Unchanged Priorities and Ongoing Challenges

Regardless of the context, African leaders will say that their priorities remain the same. With such a young and growing population, the key to limiting social unrest and preventing radicalization is to increase access to education and professional training while developing their economies with diverse strategies—some focusing on natural resources, others on energy or on tech—to create employment opportunities for all. Industrialization has been a priority in many African nations for some years, the COVID-19 crisis, highlighted the importance of African strategic autonomy, in particular the need to reduce dependence on foreign manufactured goods.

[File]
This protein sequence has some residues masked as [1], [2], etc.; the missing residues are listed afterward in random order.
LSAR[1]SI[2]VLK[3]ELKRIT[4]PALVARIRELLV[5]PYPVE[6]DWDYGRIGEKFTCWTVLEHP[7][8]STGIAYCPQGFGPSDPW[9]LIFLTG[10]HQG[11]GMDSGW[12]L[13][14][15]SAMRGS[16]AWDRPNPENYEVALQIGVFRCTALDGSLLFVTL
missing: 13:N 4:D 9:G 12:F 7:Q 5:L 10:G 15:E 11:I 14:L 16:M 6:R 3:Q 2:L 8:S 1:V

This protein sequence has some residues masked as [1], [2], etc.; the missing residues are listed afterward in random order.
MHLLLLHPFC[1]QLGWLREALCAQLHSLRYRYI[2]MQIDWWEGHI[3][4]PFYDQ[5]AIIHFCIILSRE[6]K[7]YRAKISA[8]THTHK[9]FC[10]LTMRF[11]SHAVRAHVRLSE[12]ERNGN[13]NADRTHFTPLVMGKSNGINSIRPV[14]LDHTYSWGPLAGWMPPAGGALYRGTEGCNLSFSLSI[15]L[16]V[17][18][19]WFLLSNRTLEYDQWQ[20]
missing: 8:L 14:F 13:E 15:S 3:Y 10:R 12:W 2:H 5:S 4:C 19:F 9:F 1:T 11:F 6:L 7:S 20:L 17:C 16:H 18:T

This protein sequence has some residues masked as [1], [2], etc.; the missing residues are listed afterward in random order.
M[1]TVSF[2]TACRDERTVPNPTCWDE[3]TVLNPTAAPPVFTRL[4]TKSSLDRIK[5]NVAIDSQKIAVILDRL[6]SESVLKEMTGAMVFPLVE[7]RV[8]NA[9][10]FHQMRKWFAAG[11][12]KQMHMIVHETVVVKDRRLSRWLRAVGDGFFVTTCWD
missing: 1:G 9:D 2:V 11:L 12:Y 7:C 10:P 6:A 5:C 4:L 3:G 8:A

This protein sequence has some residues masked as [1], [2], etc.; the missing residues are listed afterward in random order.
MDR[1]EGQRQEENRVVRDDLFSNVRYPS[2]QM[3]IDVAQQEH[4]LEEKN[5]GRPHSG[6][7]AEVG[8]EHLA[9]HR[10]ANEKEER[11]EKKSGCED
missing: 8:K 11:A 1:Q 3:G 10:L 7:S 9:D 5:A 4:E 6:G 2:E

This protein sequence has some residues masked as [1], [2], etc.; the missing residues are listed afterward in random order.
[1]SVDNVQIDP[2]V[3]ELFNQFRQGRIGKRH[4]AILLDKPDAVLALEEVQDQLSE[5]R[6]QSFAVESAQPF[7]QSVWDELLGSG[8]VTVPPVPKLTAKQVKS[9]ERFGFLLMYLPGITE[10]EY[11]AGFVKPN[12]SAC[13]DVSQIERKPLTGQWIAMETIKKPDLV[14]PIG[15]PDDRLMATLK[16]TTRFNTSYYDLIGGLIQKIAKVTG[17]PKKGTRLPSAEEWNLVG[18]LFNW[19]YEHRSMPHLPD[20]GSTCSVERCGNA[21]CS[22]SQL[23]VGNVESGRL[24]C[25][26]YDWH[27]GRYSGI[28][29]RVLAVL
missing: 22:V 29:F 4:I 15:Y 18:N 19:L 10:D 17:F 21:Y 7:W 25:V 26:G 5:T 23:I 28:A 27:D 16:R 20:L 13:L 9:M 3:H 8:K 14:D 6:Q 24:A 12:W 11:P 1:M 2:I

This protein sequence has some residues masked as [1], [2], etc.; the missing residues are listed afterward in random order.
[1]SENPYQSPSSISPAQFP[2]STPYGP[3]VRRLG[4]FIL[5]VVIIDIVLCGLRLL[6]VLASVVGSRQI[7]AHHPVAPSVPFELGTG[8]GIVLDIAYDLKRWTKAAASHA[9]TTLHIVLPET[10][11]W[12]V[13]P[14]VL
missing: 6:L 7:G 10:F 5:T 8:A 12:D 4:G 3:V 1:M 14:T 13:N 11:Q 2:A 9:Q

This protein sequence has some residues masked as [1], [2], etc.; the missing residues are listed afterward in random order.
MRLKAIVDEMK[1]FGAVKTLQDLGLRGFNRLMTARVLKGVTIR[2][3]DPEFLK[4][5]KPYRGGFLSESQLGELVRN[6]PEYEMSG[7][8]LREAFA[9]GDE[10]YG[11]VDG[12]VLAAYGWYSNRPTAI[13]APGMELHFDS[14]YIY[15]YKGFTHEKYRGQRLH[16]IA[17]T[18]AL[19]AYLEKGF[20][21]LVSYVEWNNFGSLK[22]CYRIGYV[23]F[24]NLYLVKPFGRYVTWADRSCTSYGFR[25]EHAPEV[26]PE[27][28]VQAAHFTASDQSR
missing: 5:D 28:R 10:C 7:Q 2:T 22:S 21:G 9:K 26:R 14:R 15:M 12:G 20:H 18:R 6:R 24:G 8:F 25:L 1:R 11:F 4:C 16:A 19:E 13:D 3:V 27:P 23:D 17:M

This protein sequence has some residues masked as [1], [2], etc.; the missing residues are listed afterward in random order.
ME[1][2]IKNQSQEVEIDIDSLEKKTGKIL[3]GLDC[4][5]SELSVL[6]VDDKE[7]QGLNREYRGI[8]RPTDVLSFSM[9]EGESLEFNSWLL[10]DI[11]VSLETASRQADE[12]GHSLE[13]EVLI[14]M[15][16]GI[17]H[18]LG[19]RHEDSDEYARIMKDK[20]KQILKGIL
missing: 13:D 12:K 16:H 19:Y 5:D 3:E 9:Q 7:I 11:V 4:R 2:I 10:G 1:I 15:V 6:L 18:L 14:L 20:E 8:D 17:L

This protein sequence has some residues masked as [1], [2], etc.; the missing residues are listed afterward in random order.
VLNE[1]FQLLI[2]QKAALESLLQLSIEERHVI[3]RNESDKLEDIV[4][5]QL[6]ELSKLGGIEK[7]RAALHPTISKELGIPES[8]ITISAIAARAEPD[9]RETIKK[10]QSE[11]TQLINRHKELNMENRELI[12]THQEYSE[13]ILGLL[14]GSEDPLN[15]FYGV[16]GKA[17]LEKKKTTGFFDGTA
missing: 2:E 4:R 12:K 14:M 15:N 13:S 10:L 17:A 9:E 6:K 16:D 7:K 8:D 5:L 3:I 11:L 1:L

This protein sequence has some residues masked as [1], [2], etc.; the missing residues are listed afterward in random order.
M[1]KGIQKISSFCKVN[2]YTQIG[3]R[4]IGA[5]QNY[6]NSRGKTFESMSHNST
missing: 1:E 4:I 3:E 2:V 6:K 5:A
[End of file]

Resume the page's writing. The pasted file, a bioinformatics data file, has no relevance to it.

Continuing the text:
Other pressing challenges persist. These include the need for sustained access to power and infrastructure development, especially roads, to enable the circulation of goods and people and to facilitate trade within regions and at continental level. Public investment is essential but most national governments still struggle to collect taxes efficiently or to fight corruption. Moreover, barriers to private investment remain, such as the variability of legal and fiscal frameworks governing private investment as well as the perceived level of risk associated with business projects on the continent.

Economic Integration: An Encouraging Perspective for Continental Trade and International Investors